those of us sharply critical of Benazir Bhutto's behaviour and
policies - both while she was in office and more recently - are
stunned and angered by her death. Indignation and fear stalk the
country once again.
An odd coexistence
of military despotism and anarchy created the conditions leading
to her assassination in Rawalpindi on December 27, 2007. In the
past, military rule was designed to preserve order - and did so
for a few years. No longer. Today it creates disorder and promotes
lawlessness. How else can one explain the sacking of the chief
justice and eight other judges of the country's supreme court
for attempting to hold the government's intelligence agencies
and the police accountable to courts of law? Their replacements
lack the backbone to do anything, let alone conduct a proper inquest
into the misdeeds of the agencies to uncover the truth behind
the carefully organised killing of a major political leader.
How can Pakistan
today be anything but a conflagration of despair? It is assumed
that the killers were jihadi fanatics. This may well be true,
but were they acting on their own?
according to those close to her, had been tempted to boycott the
fake elections, but she lacked the political courage to defy Washington.
She had plenty of physical courage, and refused to be cowed by
threats from local opponents. She had been addressing an election
rally in Liaquat Bagh. This is a popular space named after the
country's first prime minister, Liaquat Ali Khan, who was killed
by an assassin in 1953. The killer, Said Akbar, was immediately
shot dead on the orders of a police officer involved in the plot.
Not far from here, there once stood a colonial structure where
nationalists were imprisoned. This was Rawalpindi jail. It was
here that Benazir's father, Zulfikar Ali Bhutto, was hanged in
April 1979. The military tyrant responsible for his judicial murder
made sure the site of the tragedy was destroyed as well.
Bhutto, according to those close to her, had been tempted
to boycott the fake elections, but she lacked the political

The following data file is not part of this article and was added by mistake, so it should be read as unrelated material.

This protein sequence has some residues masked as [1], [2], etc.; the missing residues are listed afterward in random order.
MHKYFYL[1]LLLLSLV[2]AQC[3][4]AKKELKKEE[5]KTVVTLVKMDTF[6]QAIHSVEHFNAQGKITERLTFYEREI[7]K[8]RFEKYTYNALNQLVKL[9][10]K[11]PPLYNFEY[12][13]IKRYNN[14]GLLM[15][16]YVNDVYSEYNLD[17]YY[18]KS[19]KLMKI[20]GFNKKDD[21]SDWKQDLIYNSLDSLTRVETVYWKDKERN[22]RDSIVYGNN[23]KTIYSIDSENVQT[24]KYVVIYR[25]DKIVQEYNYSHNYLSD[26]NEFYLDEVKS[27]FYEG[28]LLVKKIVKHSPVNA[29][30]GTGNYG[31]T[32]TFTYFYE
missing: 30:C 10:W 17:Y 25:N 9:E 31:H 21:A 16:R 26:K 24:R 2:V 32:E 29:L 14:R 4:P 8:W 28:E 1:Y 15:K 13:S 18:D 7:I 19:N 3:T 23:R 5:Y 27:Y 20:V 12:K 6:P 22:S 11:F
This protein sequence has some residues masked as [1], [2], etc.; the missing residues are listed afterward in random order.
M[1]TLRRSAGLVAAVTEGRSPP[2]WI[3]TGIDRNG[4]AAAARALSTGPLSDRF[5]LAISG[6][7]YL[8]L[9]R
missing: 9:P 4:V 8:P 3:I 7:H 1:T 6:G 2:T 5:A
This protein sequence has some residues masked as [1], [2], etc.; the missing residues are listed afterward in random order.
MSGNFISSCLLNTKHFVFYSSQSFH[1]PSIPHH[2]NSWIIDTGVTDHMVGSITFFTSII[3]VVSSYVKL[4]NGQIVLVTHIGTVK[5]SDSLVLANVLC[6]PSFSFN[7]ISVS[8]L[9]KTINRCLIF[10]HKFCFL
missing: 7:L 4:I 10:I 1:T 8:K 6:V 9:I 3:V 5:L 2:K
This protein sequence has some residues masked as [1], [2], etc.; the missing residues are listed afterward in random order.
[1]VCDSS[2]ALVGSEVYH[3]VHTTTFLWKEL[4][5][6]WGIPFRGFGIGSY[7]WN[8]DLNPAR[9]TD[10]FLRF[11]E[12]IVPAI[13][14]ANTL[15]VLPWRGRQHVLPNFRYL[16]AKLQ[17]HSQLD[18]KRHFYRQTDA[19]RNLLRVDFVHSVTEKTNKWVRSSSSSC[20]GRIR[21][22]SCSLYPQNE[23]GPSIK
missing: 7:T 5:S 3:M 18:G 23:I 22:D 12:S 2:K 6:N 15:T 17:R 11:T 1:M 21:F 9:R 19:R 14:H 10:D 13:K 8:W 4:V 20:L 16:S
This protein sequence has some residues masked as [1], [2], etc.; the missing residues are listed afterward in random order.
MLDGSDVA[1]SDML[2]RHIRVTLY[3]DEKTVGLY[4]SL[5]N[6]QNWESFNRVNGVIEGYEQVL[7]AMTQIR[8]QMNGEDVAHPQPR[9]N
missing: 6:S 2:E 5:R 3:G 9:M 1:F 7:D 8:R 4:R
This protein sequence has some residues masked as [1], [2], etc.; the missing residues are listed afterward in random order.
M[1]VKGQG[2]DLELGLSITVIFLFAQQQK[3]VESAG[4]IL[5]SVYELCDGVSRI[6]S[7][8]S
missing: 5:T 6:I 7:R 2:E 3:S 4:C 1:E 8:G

courage to defy Washington. She had plenty of physical courage,
and refused to be cowed by threats from local opponents.
Ali Bhutto's death poisoned relations between his Pakistan People's
Party and the army. Party activists, particularly in the province
of Sind, were brutally tortured, humiliated and, sometimes, disappeared
turbulent history, a result of continuous military rule and unpopular
global alliances, confronts the ruling elite now with serious
choices. They appear to have no positive aims. The overwhelming
majority of the country disapproves of the government's foreign
policy. They are angered by its lack of a serious domestic policy
except for further enriching a callous and greedy elite that includes
a swollen, parasitic military. Now they watch helplessly as politicians
are shot dead in front of them.
It is impossible
for even a rigged election to take place now. It will have to
be postponed, and the military high command is no doubt contemplating
another dose of army rule if the situation gets worse, which could
happened is a multilayered tragedy. It's a tragedy for a country
on a road to more disasters. Torrents and foaming cataracts lie
ahead. And it is a personal tragedy. The house of Bhutto has lost
another member. Father, two sons and now a daughter have all died
is difficult to imagine any good coming out of this tragedy,
but there is one possibility. Pakistan desperately needs
a political party that can speak for the social needs of
a bulk of the people. The People's party needs to be refounded
as a modern and democratic organisation, open to honest
debate and discussion, defending social and human rights,
uniting the many disparate groups and individuals in Pakistan...
first met Benazir at her father's house in Karachi when she was